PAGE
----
Giant Grizzly Bear Narrowly Escape Oncoming Train thanks to Photographer’s loud Warning

A filmmaker captured the moment a legendary grizzly bear, known as “The Boss,” had an incredibly close call with an oncoming train.

Photographer Helps Grizzly Bear Narrowly Escape Oncoming Train | PetaPixel

Earlier this month, videographer and photographer Andy Arts helped protect The Boss, who is one of the famous grizzlies in Banff National Park in Alberta, Canada, from being run over by a moving train.

Drunk Grizzlies Keep Getting Hit By Trains In Montana | Your Wyoming News  Source

In a report by Global News, the filmmaker recounted the terrifying moment that he watched the huge grizzly bear narrowly escape the Canada Pacific Kansas City (CPKC) train coming straight towards him.

Arts says that he was watching The Boss for 20 minutes as he was eating grain from the tracks. The filmmaker then heard a train whistle and ran towards The Boss yelling for it to move away.

Warning system could reduce wildlife killed by trains, researchers say |  CBC News

In the footage shot by Arts, the filmmaker is heard loudly warning the grizzly bear, who has previously survived being hit by a train. The huge animal gets off the train tracks mere seconds before the train approaches.

“I went about 10 or 15 feet forward and I was yelling it to move, and it looked up at me and then just nonchalantly just got up and left,” Arts tells Global News.

THE BOSS - Grizzly Bear Banff - Nikon Coolpix P900 - YouTube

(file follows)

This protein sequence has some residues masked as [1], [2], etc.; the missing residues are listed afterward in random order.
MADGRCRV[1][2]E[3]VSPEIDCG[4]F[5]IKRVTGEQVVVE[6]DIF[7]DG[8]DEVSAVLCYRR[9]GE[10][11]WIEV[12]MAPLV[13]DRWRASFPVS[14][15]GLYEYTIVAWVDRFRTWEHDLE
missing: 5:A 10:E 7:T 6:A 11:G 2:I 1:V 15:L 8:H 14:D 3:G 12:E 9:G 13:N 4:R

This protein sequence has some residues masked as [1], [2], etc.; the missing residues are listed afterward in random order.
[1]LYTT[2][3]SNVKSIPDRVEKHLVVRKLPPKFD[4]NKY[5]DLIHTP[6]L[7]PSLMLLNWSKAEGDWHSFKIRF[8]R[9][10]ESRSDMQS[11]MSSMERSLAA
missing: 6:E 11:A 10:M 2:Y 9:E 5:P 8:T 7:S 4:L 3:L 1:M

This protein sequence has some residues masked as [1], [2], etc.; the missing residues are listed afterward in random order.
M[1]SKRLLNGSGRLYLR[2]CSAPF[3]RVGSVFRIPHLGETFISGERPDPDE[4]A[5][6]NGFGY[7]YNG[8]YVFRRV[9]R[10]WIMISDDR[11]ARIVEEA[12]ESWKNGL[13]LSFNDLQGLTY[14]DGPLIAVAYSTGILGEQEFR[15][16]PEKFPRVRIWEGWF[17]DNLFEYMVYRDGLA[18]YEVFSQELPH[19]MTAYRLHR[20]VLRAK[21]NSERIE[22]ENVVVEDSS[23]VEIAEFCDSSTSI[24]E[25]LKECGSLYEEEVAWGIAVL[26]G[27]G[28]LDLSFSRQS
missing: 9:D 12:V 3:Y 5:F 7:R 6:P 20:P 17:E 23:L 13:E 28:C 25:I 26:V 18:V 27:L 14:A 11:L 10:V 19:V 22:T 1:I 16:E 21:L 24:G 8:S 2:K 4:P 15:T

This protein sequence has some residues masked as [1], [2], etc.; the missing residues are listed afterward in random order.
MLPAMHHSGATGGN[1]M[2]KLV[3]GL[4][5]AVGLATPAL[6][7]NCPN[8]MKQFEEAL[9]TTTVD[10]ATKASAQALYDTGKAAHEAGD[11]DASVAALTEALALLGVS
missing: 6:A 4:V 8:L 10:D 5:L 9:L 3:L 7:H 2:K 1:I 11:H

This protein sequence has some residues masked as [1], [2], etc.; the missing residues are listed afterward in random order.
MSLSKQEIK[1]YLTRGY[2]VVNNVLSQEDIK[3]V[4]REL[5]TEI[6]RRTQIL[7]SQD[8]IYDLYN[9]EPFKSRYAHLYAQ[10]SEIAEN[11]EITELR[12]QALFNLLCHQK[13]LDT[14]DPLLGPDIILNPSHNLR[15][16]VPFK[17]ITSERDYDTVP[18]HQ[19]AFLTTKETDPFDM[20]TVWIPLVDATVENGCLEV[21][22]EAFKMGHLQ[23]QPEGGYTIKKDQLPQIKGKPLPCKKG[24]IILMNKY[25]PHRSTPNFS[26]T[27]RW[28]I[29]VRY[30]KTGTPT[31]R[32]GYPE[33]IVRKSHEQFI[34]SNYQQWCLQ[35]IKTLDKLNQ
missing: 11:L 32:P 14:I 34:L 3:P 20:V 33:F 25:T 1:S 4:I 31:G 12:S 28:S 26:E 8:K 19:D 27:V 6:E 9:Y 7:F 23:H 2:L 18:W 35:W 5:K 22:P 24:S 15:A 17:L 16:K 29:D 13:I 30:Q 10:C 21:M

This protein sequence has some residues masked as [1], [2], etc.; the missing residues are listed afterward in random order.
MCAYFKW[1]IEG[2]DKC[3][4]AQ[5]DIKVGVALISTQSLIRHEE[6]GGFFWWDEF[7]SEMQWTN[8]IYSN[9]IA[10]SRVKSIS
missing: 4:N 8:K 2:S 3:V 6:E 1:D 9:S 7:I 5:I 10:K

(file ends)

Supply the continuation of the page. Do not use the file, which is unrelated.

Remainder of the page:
“Seven seconds later the train goes whizzing by, and I thought it was incredible because he has been hit by a train twice.”

The Boss along with another bear known as Split Lip are the two largest, toughest, and most famous grizzlies in Banff National Park.

Disappointing' plan from Parks Canada, CP Rail does little to protect  grizzlies: wildlife advocate | CBC News

Parks Canada says it is now implementing a no-stopping zone along the Bow Valley Parkway in Banff National Park to protect the two bears that have been persistently showing up along the railway tracks.

Parks Canada says that the bears are attracted to the spilled grain in the area and staff have attempted to use hazing to discourage the bears from spending time along the train tracks.

Why trains run down grizzlies: 'After six years of study, Parks Canada,  Canadian Pacific blame the bears' | National Post

However, efforts have been unsuccessful because other natural foraging areas are covered in snow. The grain is also too dispersed to be cleaned up effectively.

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